I had stratified the Joe Pye Weed and Milkweed seeds in zipper plastic bags, on moist paper towels, for 6 weeks.  Then placed on warming mat.  As the seeds germinated, I moved them into 6-packs with seed starting medium.  The milkweeds did very well with this method.  The Joe Pye weed seems too delicate.  However, there are 2 plants.  Considering this is an experiment and they grow very large, 2 plants is enough. 

The milkweed is Asclepias syriaca,  which I started for bee forage and nostalgia and novelty.  Does not grow here like it did in the midwest.  The balls of flowers are unusual. 

"Asclepiascommon" by Original uploader was Hardyplants at en.wikipedia - Transferred from en.wikipedia; transferred to Commons using CommonsHelper.. Licensed under Public Domain via Wikimedia Commons -

Sunday, April 19, 2015

Unintended Cuttings. 4.19.15

This winter I used rods cut from tree trimmings to hold edging in place.  These are plums that started growing from the rods.  I don't know if they will continue.  The one on the right was eaten by rabbits.

Saturday, April 18, 2015

Pawpaws and Persimmons. Progress Report. 4.18.15

Pawpaw blossom.  Sunflower pawpaw.  4.18.15

Saijo Persimmon with frost damage.  4.18.15

Yates Persimmon with frost damage.  4.18.15
There was a small frost.  Some damage occurred for new shoots and new leaves of grapes, some figs, Saijo persimmon, Yates persimmon sapling, Illinois Everbearing mulberry.  The plums and apples do not appear affected.  I'm not sure about the peaches, might be some peach leaf curl or other condition.  For the most part, I think the effects look minor and the plants should recover without problems.

Nikita's Gist Persimmon has nicely greened swelling buds, but they still look too tight to have been affected by the frost.

The first flower on the first pawpaw has opened and begun to color.   This is on Sunflower.  Too early to collect pollen and there are no other pawpaw flowers open to pollinate, yet.

Apple Grafts. Progress Report. 4.18.15

Keepsake Apple whip.tongue onto Jonared stock tree.  4 weeks.  4.19.15

Apple varieties whip/tongue onto Jonared stock tree.  4 weeks.  4.19.15
 The apple Fedco whip and tongue grafts from last month look good.  Most have swelling buds with leaves still smaller than a mouse ear.  Redfield, Porter, Priscilla, and Keepsake all have evidence of growth.  Granite Beauty is not there yet but is also not dehydrated so there is still a good chance.  This will be my sampling  / experiment tree, with a branch of each variety.  Very pleased so far.

I looked at the Fedco scion list again.  They are not selling more this year.  There are a couple of apple varieties that look interesting for next year - a long way away, and who knows what will happen.  The ones that I liked this time were King David and Sweet Sixteen, for interesting sounding flavors and disease resistance, and for the stories.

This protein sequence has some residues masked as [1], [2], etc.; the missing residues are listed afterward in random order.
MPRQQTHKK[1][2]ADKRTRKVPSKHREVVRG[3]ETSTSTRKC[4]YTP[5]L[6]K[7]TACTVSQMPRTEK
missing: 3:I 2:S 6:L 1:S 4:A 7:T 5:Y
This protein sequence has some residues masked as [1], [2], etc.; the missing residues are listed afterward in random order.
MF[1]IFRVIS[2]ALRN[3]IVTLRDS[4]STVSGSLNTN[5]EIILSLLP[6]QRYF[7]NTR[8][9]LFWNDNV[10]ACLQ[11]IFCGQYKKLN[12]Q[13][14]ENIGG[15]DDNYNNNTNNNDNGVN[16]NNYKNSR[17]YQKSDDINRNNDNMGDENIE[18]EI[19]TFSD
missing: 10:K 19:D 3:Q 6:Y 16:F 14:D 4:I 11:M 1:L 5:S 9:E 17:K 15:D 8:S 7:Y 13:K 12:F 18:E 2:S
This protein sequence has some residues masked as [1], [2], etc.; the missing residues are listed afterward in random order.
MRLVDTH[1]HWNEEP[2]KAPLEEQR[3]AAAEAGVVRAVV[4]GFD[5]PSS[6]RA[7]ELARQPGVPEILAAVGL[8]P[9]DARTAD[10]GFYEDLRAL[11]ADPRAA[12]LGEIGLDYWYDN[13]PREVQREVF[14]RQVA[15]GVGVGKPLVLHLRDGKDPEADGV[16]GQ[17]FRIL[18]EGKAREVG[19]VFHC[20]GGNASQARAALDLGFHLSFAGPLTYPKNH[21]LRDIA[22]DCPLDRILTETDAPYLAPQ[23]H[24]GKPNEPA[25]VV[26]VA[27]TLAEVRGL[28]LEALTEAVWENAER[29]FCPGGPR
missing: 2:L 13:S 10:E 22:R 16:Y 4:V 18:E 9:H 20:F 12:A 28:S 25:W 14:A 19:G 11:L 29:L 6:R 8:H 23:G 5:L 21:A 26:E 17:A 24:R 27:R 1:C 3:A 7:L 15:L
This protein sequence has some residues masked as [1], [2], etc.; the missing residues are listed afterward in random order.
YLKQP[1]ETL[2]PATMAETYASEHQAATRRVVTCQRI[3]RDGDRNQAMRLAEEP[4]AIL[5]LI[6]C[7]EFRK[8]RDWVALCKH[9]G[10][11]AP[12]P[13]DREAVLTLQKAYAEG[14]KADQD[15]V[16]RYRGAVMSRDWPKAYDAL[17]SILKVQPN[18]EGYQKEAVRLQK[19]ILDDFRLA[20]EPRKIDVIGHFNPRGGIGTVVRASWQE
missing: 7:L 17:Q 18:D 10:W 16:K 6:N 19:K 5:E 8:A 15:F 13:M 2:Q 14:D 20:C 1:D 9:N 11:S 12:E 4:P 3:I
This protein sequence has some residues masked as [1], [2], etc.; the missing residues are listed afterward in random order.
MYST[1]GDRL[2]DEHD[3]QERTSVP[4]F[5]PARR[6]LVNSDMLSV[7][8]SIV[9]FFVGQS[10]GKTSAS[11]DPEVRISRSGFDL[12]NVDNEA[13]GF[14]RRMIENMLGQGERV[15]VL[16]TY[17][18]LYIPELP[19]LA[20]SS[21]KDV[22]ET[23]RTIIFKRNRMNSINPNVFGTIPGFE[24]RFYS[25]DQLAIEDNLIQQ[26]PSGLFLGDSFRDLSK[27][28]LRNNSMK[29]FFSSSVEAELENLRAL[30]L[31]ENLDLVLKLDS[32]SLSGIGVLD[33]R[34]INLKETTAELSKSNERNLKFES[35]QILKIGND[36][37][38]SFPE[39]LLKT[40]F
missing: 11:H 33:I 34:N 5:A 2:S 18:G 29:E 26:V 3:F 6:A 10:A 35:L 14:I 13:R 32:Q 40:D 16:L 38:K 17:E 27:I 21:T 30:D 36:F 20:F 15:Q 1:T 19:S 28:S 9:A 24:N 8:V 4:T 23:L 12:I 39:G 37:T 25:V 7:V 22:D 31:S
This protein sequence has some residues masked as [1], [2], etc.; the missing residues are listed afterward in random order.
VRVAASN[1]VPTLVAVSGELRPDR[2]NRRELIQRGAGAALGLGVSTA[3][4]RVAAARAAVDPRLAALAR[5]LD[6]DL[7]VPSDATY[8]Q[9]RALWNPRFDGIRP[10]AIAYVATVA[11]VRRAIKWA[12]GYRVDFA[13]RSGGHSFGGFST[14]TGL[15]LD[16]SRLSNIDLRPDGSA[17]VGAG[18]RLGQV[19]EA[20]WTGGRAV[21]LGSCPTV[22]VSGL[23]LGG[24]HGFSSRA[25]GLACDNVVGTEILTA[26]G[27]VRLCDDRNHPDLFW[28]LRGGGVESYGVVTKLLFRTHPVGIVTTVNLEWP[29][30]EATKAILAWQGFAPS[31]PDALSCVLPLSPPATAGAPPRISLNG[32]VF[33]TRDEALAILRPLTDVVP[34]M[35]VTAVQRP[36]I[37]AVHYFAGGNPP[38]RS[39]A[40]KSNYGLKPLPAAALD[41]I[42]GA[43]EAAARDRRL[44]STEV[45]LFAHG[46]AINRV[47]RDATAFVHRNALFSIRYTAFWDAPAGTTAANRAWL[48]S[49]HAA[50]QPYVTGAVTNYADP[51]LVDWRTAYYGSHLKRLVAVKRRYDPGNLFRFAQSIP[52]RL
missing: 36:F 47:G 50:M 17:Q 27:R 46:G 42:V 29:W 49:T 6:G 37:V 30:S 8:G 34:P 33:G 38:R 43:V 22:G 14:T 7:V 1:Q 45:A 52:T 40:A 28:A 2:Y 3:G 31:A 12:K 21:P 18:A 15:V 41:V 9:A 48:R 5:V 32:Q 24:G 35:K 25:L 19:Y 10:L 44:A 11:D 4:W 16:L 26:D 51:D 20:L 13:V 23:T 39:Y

Jonared Apple with 4 whip and tongue grafts.  4.18.15

Jonagold W+T graft on M27 at one year.  4.18.15
The Jonagold that I whip and tongue grafted last year on M27, and planted in ground late winter, has bloomed nicely.  I've played the honeybee and pollinated with other varieties, especially Prairie Fire.

The unkown apple from the neighbor, on M27, shows no evidence of growth so far.  The Redfield on M27 has leaves the size of a baby mouse ear, but I'm not sure the rootstock is viable so it may be lost.

Plum Grafts. Progress Report for T-buds and Whip and Tongue Grafts. 4.18.15

The plum whip and tongue grafts that I did last month are looking good.   Buds are swelling for most of the grafts.

Of the Fedco grafts, Ember on Hollywood rootstock is almost leafing out.  Ember top-worked onto unknown plum, buds are swelling nicely.  Both Hanska top-worked onto unknown plum are greening and swelling.  One LaCrescent is doing so, the other one does not look dehydrated, so still has a chance.

Ember whip/tongue onto 1-year Hollywood rootstock.  4 weeks.  4.19.15

Of bud grafts from last summer, they were worth the wait.  Most are growing nicely.  Hollywood top-worked onto  several other trees, is growing.  One of the Prunus cerasifera buds bloomed and set fruit.   The other is growing leaves and stem.  I think I'll leave the fruit there, curious to see how they turn out.  I want only one branch of P. cerasifera, so if the fruiting bud-graft does not grow further, that's fine.  Shiro top-worked onto various trees is also growing on all, with some vigor.

I read several references recommending bud grafting for plums.  Clearly  bud grafting works for plums, but it looks like whip and tongue can also be successful.  There is still some growing to be done before I know for certain.  The advantage of whip and tongue is that budstock can be obtained as I did, in late winter/early Spring, and it does not take the long wait to see if they take.  That is also true in some cases for June budding, such as the Shiro and P. cerasifera buds that grew several foot after I June grafted them last year.

So far this looks like this year has great potential for plums and for grafting plums.
Hollywood Plum bud graft, approx 10 months.  4.18.15

Prunus cerasifera bud graft at 10 months.  4.18.15

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P. cerasifera plum T-budded onto unknown stock.  8 months..  4.19.15

La Crescent Plum whip/tongue top worked onto unknown plum  4 weeks.  4.19.15

Hanska whip/tongue onto unknown plum.  4 weeks.  4.19.15

Shiro T-bud onto unknown plum.  8 months.  4.19.15

Sunday, April 12, 2015

Crimson Pointe Plum Fruit Set. 4.11.15

Crimson Pointe Plum Fruit Set.  4.11.15

Crimson Pointe Fruit Set.  4.11.15
 Crimson Pointe plum has impressive fruit set this year.  Last year there were none at all.  The year before, about 3 or 4 plums.

I'm not sure what changed.  I did hand pollinate with flowers from Hollywood plum and Shiro.   I left those branches in the tree for insect pollination, too.   Maybe that was it, or temperature / rain difference.

Looks like potential for a great crop.

There is Charlie, always nearby.